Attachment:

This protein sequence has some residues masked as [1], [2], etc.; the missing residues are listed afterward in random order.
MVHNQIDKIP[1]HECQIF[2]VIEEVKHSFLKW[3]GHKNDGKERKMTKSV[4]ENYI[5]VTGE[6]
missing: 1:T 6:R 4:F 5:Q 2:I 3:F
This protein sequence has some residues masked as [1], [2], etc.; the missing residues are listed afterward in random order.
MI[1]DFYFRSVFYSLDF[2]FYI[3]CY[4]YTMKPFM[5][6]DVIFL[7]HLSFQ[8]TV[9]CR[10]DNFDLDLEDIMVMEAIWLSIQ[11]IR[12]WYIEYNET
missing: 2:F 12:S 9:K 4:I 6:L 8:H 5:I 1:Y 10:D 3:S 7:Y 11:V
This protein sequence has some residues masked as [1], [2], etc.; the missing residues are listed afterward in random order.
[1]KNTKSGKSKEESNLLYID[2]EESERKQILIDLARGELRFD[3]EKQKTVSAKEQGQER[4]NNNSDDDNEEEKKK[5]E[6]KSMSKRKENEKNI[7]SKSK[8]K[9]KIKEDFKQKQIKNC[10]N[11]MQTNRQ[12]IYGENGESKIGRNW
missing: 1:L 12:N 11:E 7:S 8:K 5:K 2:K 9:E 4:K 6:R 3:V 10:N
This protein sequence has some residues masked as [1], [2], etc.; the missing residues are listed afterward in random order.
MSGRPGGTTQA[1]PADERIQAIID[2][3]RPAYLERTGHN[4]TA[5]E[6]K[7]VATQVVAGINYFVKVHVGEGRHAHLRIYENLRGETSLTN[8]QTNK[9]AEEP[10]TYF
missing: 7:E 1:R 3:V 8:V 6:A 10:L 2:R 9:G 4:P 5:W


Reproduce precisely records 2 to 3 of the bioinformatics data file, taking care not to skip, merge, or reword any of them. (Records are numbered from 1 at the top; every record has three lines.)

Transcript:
This protein sequence has some residues masked as [1], [2], etc.; the missing residues are listed afterward in random order.
MI[1]DFYFRSVFYSLDF[2]FYI[3]CY[4]YTMKPFM[5][6]DVIFL[7]HLSFQ[8]TV[9]CR[10]DNFDLDLEDIMVMEAIWLSIQ[11]IR[12]WYIEYNET
missing: 2:F 12:S 9:K 4:I 6:L 8:H 5:I 1:Y 10:D 3:S 7:Y 11:V
This protein sequence has some residues masked as [1], [2], etc.; the missing residues are listed afterward in random order.
[1]KNTKSGKSKEESNLLYID[2]EESERKQILIDLARGELRFD[3]EKQKTVSAKEQGQER[4]NNNSDDDNEEEKKK[5]E[6]KSMSKRKENEKNI[7]SKSK[8]K[9]KIKEDFKQKQIKNC[10]N[11]MQTNRQ[12]IYGENGESKIGRNW
missing: 1:L 12:N 11:E 7:S 8:K 5:K 2:K 9:E 4:K 6:R 3:V 10:N